The atmosphere in the streets of Caracas must be tense: people queue for hours at supermarkets to buy basic needs such as oil or medicine. Mothers are desperately looking for milk powder, as the food shortage makes it impossible for many to feed a baby. Even the maize flour for arepas, the country’s favourite dish, is almost unattainable: The price for a pound of flour on the black market has risen to 1,500 Bolivares Fuertes – while it normally costs 19 Bolivares. The situation is grotesque: last year alone, the Venezuelan government has sold oil worth 113 billion USD, but they still have to rationalise toilet paper. How did the country end up in this economic misery and what implications does it have on the political realm?
An implosion of socialism
The decline of the oil price, the major revenue source of the country, has hit Venezuela hard. Consequently, the government’s access to foreign exchange is limited, and the regime has trouble paying for its imports – from which the economy largely depends. Additionally, Venezuela suffers from a severe drought that leaves the hydropower-based energy sector almost completely incapacitated. These unfavourable circumstances, in combination with the inefficiency of state-controlled businesses and the high levels of corruption, have brought the Venezuelan economy to the verge of a collapse. While president Maduro blames the US and enemies of the system for the crisis, people around the country continue to starve.
A Referendum about Maduro’s future
Understandably enough, the Venezuelans are tired of the economic state of emergency in a country that holds the largest oil reserves in the world. Thus, violent protests and riots have regularly emerged in the past months. During the last parliamentary elections in December 2015, the Socialists, President Maduro’s party, experienced a painful defeat. The candidates of the opposition alliance Mesa de la Unidad Democrática (MUD) won a two-thirds majority. Nonetheless, the MUD remains powerless as the government-controlled constitutional court revokes every legislation they pass.
In May this year, the power play between the Socialist regime and the MUD entered a new round, since the opposition announced a referendum to recall Maduro. Within two days, supporters collected two million signatures – although only 196,000 were necessary to trigger the next step of the impeachment. In order for the referendum to occur, the opposition now had to collect the signatures of 4 million voters within three days. This was scheduled to happen during the end of October, but the Chavismo-dominated election office stopped the process and stated that they detected numerous forgeries of signatures. The MUD called this a ‘coup of the Maduro regime’ (while the Socialists called the referendum itself a coup) and announced a lawsuit against the government. Long story short, in addition to the economic depression, Venezuela faces the most threatening political crisis in recent years.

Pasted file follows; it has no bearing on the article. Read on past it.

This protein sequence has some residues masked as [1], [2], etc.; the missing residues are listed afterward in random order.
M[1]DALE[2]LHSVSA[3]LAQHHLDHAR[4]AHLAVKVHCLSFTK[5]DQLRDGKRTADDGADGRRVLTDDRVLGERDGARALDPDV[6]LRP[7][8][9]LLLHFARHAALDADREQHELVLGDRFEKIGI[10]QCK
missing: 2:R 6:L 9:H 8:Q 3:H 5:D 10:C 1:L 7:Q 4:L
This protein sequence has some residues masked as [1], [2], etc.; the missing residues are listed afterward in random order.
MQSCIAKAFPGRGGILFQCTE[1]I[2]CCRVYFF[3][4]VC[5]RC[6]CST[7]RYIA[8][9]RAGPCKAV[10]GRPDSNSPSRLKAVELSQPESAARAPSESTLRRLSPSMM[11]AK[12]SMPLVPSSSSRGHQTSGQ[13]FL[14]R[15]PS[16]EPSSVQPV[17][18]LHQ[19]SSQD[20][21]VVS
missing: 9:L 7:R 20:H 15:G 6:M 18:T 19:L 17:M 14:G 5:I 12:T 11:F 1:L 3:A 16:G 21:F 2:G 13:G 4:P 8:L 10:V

Another parliamentary coup d’état in Latin America?
From an outside perspective, one might argue that it is legitimate to recall a government that fails to meet the needs of its people. But the reality on the ground is more complex. Hundreds of thousands supporters of the Chavismo protested on the streets during the whole referendum process. One should not forget that 50 per cent of Venezuela’s people voted for Maduro and the continuation of the Socialist project during the last presidential elections in 2013. Particularly for the poor, Maduro still is the legitimate successor of their beloved Comandante Hugo Cháves. The lower social classes feel represented by the regime, not the bourgeois opposition. An eventual success of impeachment would mean an end of the Chavist era, which is certainly not in the interest of the poor. Their fear is that the opposition will use the referendum as a pretext to take over power and establish a neoliberal economic system that leaves the interests of the poor behind. If put into the regional context, and with a particular consideration of recent developments in neighbouring Brazil, this concern is clearly justified.
Thus, different political narratives co-exist in Venezuela, and one should be careful to consider the anti-government protests as a grassroots-movement for democracy. They are much rather the expression of a struggle for power, which is backed up by conservative upper classes that seek to establish a neoliberal market-model in Venezuela.
The calm before the storm
Luckily, the Vatican intervened last week and conciliated between the MUD and the government. For the moment, this prevented an escalation of the crisis. However, the situation remains volatile and the way ahead is unclear. One cannot rule out the possibility that the current state of affairs will reach existential dimensions for the future of socialism in Venezuela. There is a fertile ground for political violence and much of this recalls 11 April 2002, the day the elite of the country staged a coup against Hugo Chávez.